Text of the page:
- Mass Market Paperback: 274 pages
- Publisher: Plata Publishing; 1 edition (August 16, 2011)
- Language: English
- ISBN-10: 1612680011
- ISBN-13: 978-1612680019
- Product Dimensions: 0.2 x 4.2 x 7 inches
- Shipping Weight: 5.6 ounces
- Average Customer Review: 4.5 out of 5 stars See all reviews (6,139 customer reviews)
- Amazon Best Sellers Rank: #2,499 in Books (See Top 100 in Books)
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Rich Dad Poor Dad: What The Rich Teach Their Kids About Money That the Poor and Middle Class Do Not! Mass Market Paperback – August 16, 2011
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RICH DAD, POOR DAD is a starting point for anyone looking to gain control of their financial future USA TODAY Robert Kiyosaki's work in education is powerful, profound, and life changing. I salute his efforts and recommend him highly Anthony Robbins --This text refers to an out of print or unavailable edition of this title.
About the Author
Robert Kiyosaki has challenged and changed the way tens of millions of people around the world think about money. With perspectives that often contradict conventional wisdom, Robert has earned a reputation for straight talk, irreverence and courage. He is regarded worldwide as a passionate advocate for financial education. --This text refers to an out of print or unavailable edition of this title.
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Top Customer Reviews
I have given this book to graduating high schoolers in my family because I wish someone had taught me these things earlier in life.
A quick skim of the book and I think it is written for the person with a basic idea of how to handle money.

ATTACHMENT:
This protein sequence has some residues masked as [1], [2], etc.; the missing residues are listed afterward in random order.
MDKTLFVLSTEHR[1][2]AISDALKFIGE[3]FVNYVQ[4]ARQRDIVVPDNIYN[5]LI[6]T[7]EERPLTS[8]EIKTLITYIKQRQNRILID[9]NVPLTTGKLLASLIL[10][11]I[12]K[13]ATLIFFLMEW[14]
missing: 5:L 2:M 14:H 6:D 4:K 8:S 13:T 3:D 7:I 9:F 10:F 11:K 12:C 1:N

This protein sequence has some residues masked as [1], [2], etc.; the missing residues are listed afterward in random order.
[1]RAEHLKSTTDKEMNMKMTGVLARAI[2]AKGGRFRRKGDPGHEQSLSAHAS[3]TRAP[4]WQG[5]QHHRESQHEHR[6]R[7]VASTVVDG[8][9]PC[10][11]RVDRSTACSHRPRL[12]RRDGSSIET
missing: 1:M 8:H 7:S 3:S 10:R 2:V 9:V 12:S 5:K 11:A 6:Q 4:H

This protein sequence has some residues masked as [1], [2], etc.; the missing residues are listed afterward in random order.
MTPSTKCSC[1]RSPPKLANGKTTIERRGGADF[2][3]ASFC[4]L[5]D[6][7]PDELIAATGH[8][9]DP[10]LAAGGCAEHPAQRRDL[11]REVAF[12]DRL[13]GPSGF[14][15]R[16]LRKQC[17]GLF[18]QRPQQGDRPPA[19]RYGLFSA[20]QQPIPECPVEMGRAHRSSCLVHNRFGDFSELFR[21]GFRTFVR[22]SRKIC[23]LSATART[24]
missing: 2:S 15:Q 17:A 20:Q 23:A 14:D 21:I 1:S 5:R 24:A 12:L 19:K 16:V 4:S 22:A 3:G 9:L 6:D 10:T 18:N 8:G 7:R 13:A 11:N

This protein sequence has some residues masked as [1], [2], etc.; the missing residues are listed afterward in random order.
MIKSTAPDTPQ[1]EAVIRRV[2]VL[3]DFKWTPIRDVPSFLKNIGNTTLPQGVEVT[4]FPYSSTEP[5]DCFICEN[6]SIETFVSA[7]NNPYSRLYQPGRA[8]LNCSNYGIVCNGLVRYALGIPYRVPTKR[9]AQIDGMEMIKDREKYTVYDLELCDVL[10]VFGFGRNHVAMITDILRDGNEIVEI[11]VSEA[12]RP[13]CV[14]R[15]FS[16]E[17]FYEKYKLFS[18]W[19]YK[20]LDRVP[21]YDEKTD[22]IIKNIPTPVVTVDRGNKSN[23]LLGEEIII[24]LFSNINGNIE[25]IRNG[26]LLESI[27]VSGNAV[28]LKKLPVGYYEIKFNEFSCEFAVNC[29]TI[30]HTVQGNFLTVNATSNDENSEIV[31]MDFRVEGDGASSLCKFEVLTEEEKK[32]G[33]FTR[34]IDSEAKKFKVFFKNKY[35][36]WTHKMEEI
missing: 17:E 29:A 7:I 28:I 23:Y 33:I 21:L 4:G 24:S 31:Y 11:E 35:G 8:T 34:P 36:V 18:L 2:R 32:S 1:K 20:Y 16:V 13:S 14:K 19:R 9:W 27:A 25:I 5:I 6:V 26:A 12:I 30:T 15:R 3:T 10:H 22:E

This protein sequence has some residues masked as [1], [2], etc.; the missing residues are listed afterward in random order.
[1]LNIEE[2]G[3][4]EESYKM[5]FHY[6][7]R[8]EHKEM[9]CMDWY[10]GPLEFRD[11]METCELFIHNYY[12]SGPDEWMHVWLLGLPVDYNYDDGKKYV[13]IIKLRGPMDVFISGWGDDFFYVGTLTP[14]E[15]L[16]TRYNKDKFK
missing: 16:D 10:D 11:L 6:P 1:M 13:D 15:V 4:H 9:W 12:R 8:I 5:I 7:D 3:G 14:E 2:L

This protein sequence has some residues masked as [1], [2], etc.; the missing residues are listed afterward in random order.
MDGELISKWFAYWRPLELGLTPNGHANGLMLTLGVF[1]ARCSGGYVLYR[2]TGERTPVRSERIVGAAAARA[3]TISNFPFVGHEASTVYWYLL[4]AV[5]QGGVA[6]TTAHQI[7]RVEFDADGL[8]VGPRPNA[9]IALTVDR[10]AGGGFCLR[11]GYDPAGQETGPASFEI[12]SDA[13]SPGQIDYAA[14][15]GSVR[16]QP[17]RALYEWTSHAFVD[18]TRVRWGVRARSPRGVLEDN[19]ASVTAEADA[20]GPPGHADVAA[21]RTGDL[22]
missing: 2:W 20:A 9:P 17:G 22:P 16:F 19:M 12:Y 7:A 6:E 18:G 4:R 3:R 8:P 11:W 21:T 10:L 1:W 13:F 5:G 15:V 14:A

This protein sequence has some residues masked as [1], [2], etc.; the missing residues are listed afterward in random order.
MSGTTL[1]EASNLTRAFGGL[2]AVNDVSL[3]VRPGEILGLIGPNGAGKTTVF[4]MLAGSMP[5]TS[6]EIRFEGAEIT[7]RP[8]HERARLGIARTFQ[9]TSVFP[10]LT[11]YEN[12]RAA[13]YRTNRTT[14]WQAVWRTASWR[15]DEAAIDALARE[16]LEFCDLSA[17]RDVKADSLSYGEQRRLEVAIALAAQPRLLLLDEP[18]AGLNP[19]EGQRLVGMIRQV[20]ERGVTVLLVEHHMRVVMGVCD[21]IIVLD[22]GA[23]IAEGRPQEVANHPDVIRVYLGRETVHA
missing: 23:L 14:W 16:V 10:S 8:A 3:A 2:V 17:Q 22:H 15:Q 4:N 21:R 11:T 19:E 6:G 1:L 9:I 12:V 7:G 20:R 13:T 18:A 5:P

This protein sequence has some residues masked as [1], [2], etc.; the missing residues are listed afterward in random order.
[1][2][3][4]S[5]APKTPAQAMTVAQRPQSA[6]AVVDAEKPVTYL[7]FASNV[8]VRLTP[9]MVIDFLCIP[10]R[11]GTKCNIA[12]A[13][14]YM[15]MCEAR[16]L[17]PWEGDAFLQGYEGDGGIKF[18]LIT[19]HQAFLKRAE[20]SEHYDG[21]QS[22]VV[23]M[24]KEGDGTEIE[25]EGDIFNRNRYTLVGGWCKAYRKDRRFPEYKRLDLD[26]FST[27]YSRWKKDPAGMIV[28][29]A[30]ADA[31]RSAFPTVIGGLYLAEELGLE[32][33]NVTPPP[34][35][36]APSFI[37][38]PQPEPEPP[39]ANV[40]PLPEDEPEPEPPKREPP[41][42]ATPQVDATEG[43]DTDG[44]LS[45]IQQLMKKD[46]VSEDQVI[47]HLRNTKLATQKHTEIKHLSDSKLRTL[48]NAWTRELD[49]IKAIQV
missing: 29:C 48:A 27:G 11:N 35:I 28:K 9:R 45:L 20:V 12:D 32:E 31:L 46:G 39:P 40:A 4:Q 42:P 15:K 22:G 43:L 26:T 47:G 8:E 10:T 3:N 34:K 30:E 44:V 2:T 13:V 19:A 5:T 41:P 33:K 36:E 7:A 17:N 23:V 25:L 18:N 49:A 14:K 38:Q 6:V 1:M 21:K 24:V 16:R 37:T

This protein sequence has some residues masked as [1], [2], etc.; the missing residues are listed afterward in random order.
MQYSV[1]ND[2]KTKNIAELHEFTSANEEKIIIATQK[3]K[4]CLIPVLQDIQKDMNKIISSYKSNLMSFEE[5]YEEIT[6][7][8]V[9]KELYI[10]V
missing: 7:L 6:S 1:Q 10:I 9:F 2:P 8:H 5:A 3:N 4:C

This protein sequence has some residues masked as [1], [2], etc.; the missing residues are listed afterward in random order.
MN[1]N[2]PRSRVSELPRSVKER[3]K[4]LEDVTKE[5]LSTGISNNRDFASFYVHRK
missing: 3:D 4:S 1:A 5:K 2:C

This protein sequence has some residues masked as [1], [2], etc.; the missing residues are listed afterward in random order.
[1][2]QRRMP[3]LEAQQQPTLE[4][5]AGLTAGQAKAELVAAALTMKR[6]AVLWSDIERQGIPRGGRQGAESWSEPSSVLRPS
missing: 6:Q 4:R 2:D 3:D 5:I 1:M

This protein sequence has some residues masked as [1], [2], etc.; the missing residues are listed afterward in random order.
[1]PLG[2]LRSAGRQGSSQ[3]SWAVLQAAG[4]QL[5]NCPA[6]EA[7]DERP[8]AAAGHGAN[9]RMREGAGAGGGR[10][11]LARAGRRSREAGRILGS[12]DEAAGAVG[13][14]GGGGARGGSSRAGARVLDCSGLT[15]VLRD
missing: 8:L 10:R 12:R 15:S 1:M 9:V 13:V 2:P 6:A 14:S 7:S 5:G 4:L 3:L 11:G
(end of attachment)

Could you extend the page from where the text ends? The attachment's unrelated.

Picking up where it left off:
I have done the investing for our family for many years and my kids have asked about it a few times but never shown me they actually are trying to manage their own money with the future in mind. Hopefully they read this book and they "get it".
What the book does best is to persuade you to look for opportunities that you might not be aware of. Many of us are too busy taking care of our problems and can't seem to find a way out, but the reason is most of the time because we are approaching life in a quite conventional way. If we play it safe, chances are we will live a quite average life, because that's how the system works. If we all play it safe, then we all have the same things, average things. The author makes it a point to makes us realize that there ARE many opportunities for us to get out there and really make investments work for us, but we just need to look for the opportunities that not everyone is looking for.
It's quite a powerful message, particularly for those of us that talk to our financially conservative friends about ways to make money. We are trapped in the same philosophy, and ask people who have the same philosophy, and therefore the same modest income, for help to get out of this cycle. We need to look beyond, and this book is a good start, and maybe all some of you need, to really get out of the cycle and take a serious step towards become wealthier.
Although there are a few weak points in the formatting of the book, I think the content makes up for it. Also, a few diagrams in the book do not show well in the Kindle, but you are able to figure out what they are based on other diagrams and the discussion in the book.